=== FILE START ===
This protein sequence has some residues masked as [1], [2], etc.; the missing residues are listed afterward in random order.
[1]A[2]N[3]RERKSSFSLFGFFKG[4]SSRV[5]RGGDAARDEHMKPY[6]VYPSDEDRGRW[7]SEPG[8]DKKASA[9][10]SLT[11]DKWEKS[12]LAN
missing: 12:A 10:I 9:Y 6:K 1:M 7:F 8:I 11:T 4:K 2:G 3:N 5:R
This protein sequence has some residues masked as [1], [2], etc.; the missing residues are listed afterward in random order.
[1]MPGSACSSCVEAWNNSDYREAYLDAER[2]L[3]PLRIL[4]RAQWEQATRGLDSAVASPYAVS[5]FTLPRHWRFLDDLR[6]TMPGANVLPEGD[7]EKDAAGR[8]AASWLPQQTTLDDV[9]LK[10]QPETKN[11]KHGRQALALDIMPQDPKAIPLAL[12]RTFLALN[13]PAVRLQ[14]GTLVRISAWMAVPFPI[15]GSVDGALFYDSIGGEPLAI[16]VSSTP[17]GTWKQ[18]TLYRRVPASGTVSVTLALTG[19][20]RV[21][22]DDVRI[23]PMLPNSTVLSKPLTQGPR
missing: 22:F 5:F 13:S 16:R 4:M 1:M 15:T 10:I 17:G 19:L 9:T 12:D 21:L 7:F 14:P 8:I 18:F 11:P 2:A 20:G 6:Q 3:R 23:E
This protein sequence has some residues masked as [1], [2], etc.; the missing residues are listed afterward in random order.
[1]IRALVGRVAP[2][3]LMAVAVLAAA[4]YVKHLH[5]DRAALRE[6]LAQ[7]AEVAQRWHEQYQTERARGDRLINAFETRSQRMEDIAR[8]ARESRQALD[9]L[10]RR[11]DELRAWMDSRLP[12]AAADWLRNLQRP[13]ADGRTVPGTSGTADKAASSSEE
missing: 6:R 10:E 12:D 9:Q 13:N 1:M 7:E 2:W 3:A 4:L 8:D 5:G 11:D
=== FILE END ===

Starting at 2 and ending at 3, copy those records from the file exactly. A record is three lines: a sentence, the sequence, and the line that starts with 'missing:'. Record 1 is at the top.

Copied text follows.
This protein sequence has some residues masked as [1], [2], etc.; the missing residues are listed afterward in random order.
[1]MPGSACSSCVEAWNNSDYREAYLDAER[2]L[3]PLRIL[4]RAQWEQATRGLDSAVASPYAVS[5]FTLPRHWRFLDDLR[6]TMPGANVLPEGD[7]EKDAAGR[8]AASWLPQQTTLDDV[9]LK[10]QPETKN[11]KHGRQALALDIMPQDPKAIPLAL[12]RTFLALN[13]PAVRLQ[14]GTLVRISAWMAVPFPI[15]GSVDGALFYDSIGGEPLAI[16]VSSTP[17]GTWKQ[18]TLYRRVPASGTVSVTLALTG[19][20]RV[21][22]DDVRI[23]PMLPNSTVLSKPLTQGPR
missing: 22:F 5:F 13:S 16:R 4:M 1:M 15:T 10:I 17:G 19:L 9:T 12:D 21:L 7:F 14:P 8:I 18:F 11:P 2:A 20:G 6:Q 3:R 23:E
This protein sequence has some residues masked as [1], [2], etc.; the missing residues are listed afterward in random order.
[1]IRALVGRVAP[2][3]LMAVAVLAAA[4]YVKHLH[5]DRAALRE[6]LAQ[7]AEVAQRWHEQYQTERARGDRLINAFETRSQRMEDIAR[8]ARESRQALD[9]L[10]RR[11]DELRAWMDSRLP[12]AAADWLRNLQRP[13]ADGRTVPGTSGTADKAASSSEE
missing: 6:R 10:E 12:D 9:Q 13:N 1:M 7:E 2:W 3:A 4:L 8:D 5:G 11:D